Yalta European Strategy held YES Online Conversation with Yuval Noah Harari, Rutger Bregman and Zanny Minton Beddoes

05 February 2021

Yalta European Strategy (YES) with the Victor Pinchuk Foundation continues its series of online conversations on global challenges and their implications for Ukraine. During the event, historians and bestselling authors Yuval Noah Harari and Rutger Bregman spoke with Zanny Minton Beddoes, editor-in-chief of The Economist. Victor Pinchuk, founder of YES, Victor Pinchuk Foundation, EastOne group, opened the conversation.

Among the questions discussed during the event were how could mankind survive and build a world for all to live a life worth living, what threats and chances have emerged from human nature combined with the ongoing technical disruptions, and how to address global threats after the CODID epidemic?

Opening the conversation Victor Pinchuk said: “Mankind is facing big threats. We need a global brainstorming on an action plan, with the best thinkers of the planet. I hope today’s conversation will contribute to shaping the agenda, based on a broad look at where we come from, who we are and where we are going.” 

Yuval Noah Harari commented on the COVID crisis: “The main lesson I would take from the last year (…) is that it has been a year of tremendous scientific success and political failure. I mean, compared to any previous epidemic in history, we have done better and faster in understanding the epidemic and understanding what to do about it. (…) With COVID-19, it took only two weeks to correctly identify the virus and develop tests (…). Within less than a year, we have several effective vaccines. That is an amazing scientific success. (…) And it has been a year of tremendous political failure. (…) While some countries have been quite successful in stopping and containing the epidemic, you look at many other countries, the USA, Brazil, the U.K., and leaders adopted disastrous policies, even more so on the global level. More than a year after the beginning of this pandemic, there is no global leadership. There is no global plan of action of how to deal either with the virus itself or with the economic consequences.”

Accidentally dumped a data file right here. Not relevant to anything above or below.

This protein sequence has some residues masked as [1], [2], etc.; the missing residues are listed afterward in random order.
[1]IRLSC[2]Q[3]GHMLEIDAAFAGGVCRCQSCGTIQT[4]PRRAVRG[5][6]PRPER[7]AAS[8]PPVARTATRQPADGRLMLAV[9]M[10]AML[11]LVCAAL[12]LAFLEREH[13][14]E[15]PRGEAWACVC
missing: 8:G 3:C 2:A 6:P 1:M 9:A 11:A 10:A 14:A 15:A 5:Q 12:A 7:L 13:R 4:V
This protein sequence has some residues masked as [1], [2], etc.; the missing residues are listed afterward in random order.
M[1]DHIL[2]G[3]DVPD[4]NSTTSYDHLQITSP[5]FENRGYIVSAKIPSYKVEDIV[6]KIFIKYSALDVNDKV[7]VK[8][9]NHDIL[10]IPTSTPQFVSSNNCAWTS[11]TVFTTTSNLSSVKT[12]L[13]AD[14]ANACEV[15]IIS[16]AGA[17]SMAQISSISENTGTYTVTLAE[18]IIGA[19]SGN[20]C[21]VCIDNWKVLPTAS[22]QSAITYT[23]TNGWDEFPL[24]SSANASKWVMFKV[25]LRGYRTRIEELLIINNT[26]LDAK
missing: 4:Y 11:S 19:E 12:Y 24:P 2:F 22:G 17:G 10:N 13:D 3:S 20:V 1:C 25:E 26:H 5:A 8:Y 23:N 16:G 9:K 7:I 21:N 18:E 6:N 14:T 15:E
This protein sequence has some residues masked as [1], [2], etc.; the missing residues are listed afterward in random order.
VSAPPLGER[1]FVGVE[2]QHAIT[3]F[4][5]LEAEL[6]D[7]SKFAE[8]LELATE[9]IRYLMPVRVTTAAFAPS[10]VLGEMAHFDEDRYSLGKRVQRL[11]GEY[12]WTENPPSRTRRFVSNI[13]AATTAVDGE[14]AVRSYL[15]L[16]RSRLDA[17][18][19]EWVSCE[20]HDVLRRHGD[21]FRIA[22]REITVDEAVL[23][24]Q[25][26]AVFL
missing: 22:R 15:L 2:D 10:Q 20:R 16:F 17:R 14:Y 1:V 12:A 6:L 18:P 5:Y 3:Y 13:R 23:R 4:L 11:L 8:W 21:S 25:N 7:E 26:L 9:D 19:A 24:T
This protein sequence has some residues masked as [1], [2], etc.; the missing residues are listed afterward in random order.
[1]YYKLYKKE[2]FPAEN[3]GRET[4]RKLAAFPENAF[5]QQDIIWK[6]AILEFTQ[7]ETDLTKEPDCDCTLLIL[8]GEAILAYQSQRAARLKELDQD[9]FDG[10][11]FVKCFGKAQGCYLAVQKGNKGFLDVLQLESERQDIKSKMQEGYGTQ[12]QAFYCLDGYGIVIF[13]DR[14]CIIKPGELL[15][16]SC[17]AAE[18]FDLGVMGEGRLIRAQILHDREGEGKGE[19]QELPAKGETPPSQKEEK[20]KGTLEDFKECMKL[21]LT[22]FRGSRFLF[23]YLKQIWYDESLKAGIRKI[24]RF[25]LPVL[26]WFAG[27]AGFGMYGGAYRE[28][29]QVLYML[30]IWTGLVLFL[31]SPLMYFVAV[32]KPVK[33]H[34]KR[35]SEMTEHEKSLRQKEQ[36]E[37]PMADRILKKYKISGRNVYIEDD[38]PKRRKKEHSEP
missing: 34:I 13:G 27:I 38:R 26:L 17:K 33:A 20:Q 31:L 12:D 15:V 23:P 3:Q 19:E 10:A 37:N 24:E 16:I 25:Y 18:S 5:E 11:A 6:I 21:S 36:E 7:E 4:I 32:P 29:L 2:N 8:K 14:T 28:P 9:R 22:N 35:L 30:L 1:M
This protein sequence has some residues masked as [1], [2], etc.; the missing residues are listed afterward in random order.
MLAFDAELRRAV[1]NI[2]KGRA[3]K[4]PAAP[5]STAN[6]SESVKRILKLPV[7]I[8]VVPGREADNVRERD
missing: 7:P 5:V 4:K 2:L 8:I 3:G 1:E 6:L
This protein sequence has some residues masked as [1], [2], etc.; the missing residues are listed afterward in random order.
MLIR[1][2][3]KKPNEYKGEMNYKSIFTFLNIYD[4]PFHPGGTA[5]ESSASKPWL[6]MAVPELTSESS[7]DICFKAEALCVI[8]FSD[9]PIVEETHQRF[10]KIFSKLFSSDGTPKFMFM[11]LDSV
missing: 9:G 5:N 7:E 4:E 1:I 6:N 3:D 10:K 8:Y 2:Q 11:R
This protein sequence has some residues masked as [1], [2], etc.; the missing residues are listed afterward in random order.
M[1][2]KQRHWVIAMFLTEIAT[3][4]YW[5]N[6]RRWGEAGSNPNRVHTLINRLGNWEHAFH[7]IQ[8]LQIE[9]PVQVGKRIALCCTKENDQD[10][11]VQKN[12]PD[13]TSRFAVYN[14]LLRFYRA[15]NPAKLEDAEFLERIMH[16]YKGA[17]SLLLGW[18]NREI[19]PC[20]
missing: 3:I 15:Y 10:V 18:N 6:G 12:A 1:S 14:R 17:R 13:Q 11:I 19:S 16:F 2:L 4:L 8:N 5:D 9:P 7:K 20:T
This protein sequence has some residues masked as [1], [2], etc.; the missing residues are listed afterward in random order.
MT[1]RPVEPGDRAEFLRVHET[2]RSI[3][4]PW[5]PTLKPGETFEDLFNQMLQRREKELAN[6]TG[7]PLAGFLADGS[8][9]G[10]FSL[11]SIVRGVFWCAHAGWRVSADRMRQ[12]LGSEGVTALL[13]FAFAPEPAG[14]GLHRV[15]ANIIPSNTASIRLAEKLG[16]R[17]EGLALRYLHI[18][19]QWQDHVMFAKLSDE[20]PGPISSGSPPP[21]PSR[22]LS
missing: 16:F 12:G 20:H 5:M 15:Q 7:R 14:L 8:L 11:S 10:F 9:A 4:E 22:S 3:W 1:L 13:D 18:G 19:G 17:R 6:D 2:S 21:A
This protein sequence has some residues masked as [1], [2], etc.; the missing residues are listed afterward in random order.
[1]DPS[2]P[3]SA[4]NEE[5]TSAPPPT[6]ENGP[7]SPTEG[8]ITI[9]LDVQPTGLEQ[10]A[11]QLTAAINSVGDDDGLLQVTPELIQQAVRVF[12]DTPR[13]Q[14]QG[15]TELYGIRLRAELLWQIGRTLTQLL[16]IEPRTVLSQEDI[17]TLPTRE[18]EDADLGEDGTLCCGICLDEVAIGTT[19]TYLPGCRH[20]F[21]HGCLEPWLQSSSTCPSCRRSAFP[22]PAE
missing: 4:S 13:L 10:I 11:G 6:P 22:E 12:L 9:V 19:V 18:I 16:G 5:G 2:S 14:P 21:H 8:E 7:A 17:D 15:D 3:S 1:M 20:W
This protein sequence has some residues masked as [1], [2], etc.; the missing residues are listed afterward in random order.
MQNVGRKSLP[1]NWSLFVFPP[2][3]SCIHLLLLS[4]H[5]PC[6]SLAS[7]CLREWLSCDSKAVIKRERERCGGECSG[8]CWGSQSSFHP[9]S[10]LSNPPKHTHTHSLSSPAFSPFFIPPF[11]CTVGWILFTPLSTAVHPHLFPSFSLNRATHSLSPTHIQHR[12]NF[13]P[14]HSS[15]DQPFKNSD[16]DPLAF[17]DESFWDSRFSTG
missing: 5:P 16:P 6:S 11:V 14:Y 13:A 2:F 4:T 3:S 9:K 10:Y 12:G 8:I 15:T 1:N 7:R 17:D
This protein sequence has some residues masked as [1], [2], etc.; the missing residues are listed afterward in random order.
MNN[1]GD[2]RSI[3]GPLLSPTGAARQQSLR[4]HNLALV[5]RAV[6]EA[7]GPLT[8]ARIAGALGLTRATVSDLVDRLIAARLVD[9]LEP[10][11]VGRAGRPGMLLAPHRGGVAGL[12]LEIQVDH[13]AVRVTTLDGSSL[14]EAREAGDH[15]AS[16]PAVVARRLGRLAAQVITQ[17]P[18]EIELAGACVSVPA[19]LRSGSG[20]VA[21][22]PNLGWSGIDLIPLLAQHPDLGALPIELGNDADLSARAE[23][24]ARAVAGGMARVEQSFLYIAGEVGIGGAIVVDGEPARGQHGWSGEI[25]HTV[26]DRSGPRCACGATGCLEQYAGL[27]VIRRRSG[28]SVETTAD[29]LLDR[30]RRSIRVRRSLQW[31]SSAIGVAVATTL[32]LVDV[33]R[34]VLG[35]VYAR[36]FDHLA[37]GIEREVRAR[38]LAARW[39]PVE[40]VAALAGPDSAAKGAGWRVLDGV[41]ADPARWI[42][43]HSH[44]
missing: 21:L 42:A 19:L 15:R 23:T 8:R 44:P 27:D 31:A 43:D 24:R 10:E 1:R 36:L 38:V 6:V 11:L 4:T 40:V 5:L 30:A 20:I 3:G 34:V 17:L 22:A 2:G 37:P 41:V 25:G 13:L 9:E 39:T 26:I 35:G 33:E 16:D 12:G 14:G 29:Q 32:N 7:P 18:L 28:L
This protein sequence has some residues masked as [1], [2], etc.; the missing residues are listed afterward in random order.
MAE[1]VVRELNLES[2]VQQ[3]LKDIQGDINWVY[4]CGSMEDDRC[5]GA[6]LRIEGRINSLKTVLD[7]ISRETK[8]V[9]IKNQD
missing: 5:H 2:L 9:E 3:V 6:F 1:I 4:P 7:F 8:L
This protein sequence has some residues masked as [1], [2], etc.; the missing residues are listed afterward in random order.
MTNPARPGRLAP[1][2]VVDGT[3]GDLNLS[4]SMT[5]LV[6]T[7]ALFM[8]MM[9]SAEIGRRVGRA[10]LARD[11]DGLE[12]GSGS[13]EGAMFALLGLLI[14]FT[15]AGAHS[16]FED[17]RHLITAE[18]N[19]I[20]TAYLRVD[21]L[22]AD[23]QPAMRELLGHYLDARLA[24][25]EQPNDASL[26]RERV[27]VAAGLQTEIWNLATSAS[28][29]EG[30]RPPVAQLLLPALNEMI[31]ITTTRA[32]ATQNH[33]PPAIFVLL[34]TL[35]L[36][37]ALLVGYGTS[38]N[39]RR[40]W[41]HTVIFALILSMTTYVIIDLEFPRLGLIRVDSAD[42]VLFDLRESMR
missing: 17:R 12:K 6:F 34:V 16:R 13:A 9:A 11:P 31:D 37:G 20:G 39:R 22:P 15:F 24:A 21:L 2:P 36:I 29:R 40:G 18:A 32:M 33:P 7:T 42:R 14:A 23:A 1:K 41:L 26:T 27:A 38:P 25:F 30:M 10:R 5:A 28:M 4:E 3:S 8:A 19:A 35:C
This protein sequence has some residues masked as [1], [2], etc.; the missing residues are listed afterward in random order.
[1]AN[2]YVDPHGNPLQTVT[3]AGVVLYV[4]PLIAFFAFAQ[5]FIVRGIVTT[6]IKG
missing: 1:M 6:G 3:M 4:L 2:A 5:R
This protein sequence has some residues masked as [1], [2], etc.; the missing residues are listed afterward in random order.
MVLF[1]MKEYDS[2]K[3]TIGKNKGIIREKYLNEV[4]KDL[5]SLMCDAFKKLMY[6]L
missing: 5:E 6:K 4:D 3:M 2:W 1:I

Asked about major risks, Mr. Harari said: “One of the dangers that we are facing is that great power conflict can be back on the table.(…)The whole world became digital. If you think what a full-scale cyber war could look like in 2019, it would have been devastating, but you could survive it. Now, with everything moving online, we are far more exposed to the dangers of cyber war. Some people came out of 2020 with the idea that we are much more resilient than in the past, but actually, it makes us far more vulnerable.” 

Speaking of how the COVID crisis impacts the approaches that governments of different countries could have, Mr. Harari said: “I think that we are much more open now to the idea that governments should provide more services, increase the budgets of public services, especially healthcare, but also, even ideas like UBI” (universal basic income). “My problem is with the notion of “universal” in universal basic income. Almost always people mean national basic income, not universal. Some countries will become much more rich and powerful. They will actually emerge from the crisis in a far better condition than they entered it. This relates especially to the countries that are leading the revolutions in areas like digitalization. And many other countries might see their economies completely collapse. And we will see an accelerating inequality on a global level. And it will be much more difficult to bridge this inequality.”